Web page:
Author(s): Chawengsub Y, Gauthier KM, Campbell WB
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Abstract Stimulation of vascular endothelial cells with agonists such as acetylcholine (ACh) or bradykinin or with shear stress activates phospholipases and releases arachidonic acid (AA). AA is metabolized by cyclooxygenases, cytochrome P-450s, and lipoxygenases (LOs) to vasoactive products. In some arteries, a substantial component of the vasodilator response is dependent on LO metabolites of AA. Nitric oxide (NO)- and prostaglandin (PG)-independent vasodilatory responses to ACh and AA are reduced by inhibitors of LO and by antisense oligonucleotides specifically against 15-LO-1. Vasoactive 15-LO metabolites derived from the vascular endothelium include 15-hydroxy-11,12-epoxyeicosatrienoic acid (15-H-11,12-HEETA) that is hydrolyzed by soluble epoxide hydrolase to 11,12,15-trihydroxyeicosatrienoic acid (11,12,15-THETA). HEETA and THETA are endothelium-derived hyperpolarizing factors that induce vascular relaxations by activation of smooth muscle apamin-sensitive, calcium-activated, small-conductance K(+) channels causing hyperpolarization. In other arteries, the 12-LO metabolite 12-hydroxyeicosatetraenoic acid is synthesized by the vascular endothelium and relaxes smooth muscle by large-conductance, calcium-activated K(+) channel activation. Thus formation of vasodilator eicosanoids derived from LO pathways contributes to the regulation of vascular tone, local blood flow, and blood pressure.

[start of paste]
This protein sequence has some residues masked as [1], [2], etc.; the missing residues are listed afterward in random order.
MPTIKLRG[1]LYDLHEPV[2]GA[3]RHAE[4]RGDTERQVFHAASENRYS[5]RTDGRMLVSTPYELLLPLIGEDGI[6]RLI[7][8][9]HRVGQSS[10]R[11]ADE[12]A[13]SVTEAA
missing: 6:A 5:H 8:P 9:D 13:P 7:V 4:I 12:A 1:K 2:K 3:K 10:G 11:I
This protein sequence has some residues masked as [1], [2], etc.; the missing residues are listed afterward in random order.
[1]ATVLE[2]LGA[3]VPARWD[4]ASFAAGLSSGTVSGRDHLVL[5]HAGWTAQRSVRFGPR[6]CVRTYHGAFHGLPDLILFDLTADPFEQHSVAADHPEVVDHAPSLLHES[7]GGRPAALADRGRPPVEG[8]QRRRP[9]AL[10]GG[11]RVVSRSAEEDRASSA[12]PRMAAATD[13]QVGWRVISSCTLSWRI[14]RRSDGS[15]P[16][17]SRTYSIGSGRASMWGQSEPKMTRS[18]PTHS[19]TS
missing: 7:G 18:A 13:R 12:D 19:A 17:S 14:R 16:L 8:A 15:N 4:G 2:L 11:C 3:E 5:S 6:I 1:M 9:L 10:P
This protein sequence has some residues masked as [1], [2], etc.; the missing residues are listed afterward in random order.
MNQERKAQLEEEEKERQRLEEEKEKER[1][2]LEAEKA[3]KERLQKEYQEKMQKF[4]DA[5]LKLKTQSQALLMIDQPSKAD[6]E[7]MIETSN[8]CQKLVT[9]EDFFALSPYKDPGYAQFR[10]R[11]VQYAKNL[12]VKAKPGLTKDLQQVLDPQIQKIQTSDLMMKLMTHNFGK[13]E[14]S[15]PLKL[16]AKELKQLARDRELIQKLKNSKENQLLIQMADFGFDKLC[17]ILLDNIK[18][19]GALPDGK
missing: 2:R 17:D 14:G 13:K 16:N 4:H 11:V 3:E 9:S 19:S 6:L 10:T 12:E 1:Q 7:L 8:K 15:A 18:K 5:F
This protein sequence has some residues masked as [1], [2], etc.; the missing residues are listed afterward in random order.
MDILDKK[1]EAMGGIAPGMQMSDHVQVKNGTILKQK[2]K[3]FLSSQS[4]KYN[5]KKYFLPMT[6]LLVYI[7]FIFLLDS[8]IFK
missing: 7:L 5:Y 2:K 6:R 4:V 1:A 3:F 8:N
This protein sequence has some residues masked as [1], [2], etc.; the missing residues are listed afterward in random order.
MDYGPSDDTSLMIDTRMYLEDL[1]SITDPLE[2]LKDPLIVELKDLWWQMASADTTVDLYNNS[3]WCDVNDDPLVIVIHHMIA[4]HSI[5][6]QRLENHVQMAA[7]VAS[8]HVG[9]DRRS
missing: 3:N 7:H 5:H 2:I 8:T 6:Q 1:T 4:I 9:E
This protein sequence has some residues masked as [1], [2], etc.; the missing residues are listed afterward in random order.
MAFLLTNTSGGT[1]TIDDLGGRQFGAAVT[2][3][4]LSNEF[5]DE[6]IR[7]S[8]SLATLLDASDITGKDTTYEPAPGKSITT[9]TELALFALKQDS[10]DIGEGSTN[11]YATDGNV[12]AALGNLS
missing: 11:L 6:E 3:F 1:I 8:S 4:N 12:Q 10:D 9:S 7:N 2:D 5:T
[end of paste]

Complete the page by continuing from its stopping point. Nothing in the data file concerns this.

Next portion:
This article was published in Am J Physiol Heart Circ Physiol
and referenced in Journal of Glycomics & Lipidomics
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